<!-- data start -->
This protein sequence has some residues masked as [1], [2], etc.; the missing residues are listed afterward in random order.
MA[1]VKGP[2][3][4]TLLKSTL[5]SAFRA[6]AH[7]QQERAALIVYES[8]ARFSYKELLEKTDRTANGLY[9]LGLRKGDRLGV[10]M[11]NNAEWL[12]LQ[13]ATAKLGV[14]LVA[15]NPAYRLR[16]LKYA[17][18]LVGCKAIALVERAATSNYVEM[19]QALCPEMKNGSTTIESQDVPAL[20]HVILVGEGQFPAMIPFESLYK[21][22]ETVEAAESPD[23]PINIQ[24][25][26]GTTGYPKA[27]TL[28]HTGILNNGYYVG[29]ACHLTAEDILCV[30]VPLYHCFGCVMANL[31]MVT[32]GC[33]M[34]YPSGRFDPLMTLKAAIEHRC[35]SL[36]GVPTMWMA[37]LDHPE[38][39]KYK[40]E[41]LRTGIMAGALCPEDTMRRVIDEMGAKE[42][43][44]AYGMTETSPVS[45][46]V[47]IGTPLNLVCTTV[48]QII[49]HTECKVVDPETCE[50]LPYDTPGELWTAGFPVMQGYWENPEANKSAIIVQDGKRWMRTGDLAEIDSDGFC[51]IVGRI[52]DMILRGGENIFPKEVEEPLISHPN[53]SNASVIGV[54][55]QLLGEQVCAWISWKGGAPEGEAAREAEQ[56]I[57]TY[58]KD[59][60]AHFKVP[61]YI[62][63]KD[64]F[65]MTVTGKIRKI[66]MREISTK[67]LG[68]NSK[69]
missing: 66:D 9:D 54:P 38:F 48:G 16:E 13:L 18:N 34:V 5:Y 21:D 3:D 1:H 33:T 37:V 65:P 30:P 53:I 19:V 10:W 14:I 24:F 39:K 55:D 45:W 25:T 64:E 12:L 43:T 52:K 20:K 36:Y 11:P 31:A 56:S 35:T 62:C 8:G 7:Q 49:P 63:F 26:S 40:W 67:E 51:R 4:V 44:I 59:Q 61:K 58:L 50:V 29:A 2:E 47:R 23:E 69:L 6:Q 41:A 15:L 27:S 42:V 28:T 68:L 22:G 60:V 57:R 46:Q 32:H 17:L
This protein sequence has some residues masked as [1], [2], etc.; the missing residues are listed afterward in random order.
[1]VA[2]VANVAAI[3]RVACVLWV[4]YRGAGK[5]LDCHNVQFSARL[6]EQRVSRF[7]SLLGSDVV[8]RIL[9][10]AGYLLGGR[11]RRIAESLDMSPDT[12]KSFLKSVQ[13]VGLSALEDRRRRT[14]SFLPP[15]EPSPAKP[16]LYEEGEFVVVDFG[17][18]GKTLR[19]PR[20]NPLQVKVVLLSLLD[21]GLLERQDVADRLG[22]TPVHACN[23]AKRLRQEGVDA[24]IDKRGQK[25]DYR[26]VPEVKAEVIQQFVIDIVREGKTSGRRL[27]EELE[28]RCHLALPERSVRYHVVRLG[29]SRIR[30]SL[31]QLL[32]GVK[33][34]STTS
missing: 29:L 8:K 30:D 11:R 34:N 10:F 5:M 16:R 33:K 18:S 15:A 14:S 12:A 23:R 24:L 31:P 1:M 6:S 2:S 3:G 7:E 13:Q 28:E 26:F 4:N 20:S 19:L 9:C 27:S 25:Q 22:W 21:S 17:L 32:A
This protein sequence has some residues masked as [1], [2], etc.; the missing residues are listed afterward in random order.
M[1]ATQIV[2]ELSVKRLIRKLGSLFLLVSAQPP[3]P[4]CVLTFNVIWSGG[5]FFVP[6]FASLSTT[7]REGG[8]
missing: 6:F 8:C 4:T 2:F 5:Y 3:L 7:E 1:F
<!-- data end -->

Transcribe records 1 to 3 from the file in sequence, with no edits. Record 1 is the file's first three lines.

This protein sequence has some residues masked as [1], [2], etc.; the missing residues are listed afterward in random order.
MA[1]VKGP[2][3][4]TLLKSTL[5]SAFRA[6]AH[7]QQERAALIVYES[8]ARFSYKELLEKTDRTANGLY[9]LGLRKGDRLGV[10]M[11]NNAEWL[12]LQ[13]ATAKLGV[14]LVA[15]NPAYRLR[16]LKYA[17][18]LVGCKAIALVERAATSNYVEM[19]QALCPEMKNGSTTIESQDVPAL[20]HVILVGEGQFPAMIPFESLYK[21][22]ETVEAAESPD[23]PINIQ[24][25][26]GTTGYPKA[27]TL[28]HTGILNNGYYVG[29]ACHLTAEDILCV[30]VPLYHCFGCVMANL[31]MVT[32]GC[33]M[34]YPSGRFDPLMTLKAAIEHRC[35]SL[36]GVPTMWMA[37]LDHPE[38][39]KYK[40]E[41]LRTGIMAGALCPEDTMRRVIDEMGAKE[42][43][44]AYGMTETSPVS[45][46]V[47]IGTPLNLVCTTV[48]QII[49]HTECKVVDPETCE[50]LPYDTPGELWTAGFPVMQGYWENPEANKSAIIVQDGKRWMRTGDLAEIDSDGFC[51]IVGRI[52]DMILRGGENIFPKEVEEPLISHPN[53]SNASVIGV[54][55]QLLGEQVCAWISWKGGAPEGEAAREAEQ[56]I[57]TY[58]KD[59][60]AHFKVP[61]YI[62][63]KD[64]F[65]MTVTGKIRKI[66]MREISTK[67]LG[68]NSK[69]
missing: 66:D 9:D 54:P 38:F 48:G 16:E 13:L 18:N 34:V 5:Y 21:D 3:D 1:H 33:T 37:V 65:P 30:P 53:I 19:V 10:W 14:I 24:F 39:K 55:D 45:W 25:T 64:E 12:L 43:T 52:K 20:K 36:Y 11:P 31:A 56:S 35:T 62:C 8:G 7:Q 49:P 63:F 26:S 40:W 67:E 51:R 4:V 44:I 59:Q 61:K 58:L 50:V 29:A 2:E 47:R 23:E 69:L 6:Q 41:A 15:L 27:S 42:V 28:T 68:L 22:G 60:V 57:R 46:Q 32:H 17:L
This protein sequence has some residues masked as [1], [2], etc.; the missing residues are listed afterward in random order.
[1]VA[2]VANVAAI[3]RVACVLWV[4]YRGAGK[5]LDCHNVQFSARL[6]EQRVSRF[7]SLLGSDVV[8]RIL[9][10]AGYLLGGR[11]RRIAESLDMSPDT[12]KSFLKSVQ[13]VGLSALEDRRRRT[14]SFLPP[15]EPSPAKP[16]LYEEGEFVVVDFG[17][18]GKTLR[19]PR[20]NPLQVKVVLLSLLD[21]GLLERQDVADRLG[22]TPVHACN[23]AKRLRQEGVDA[24]IDKRGQK[25]DYR[26]VPEVKAEVIQQFVIDIVREGKTSGRRL[27]EELE[28]RCHLALPERSVRYHVVRLG[29]SRIR[30]SL[31]QLL[32]GVK[33][34]STTS
missing: 29:L 8:K 30:D 11:R 34:N 10:F 5:M 16:R 33:K 18:S 15:A 14:S 12:A 23:R 24:L 31:P 1:M 6:S 2:S 3:G 7:E 13:Q 28:E 26:F 4:N 20:S 19:L 9:C 27:S 25:Q 22:W 21:S 17:L 32:A
This protein sequence has some residues masked as [1], [2], etc.; the missing residues are listed afterward in random order.
M[1]ATQIV[2]ELSVKRLIRKLGSLFLLVSAQPP[3]P[4]CVLTFNVIWSGG[5]FFVP[6]FASLSTT[7]REGG[8]
missing: 6:F 8:C 4:T 2:F 5:Y 3:L 7:E 1:F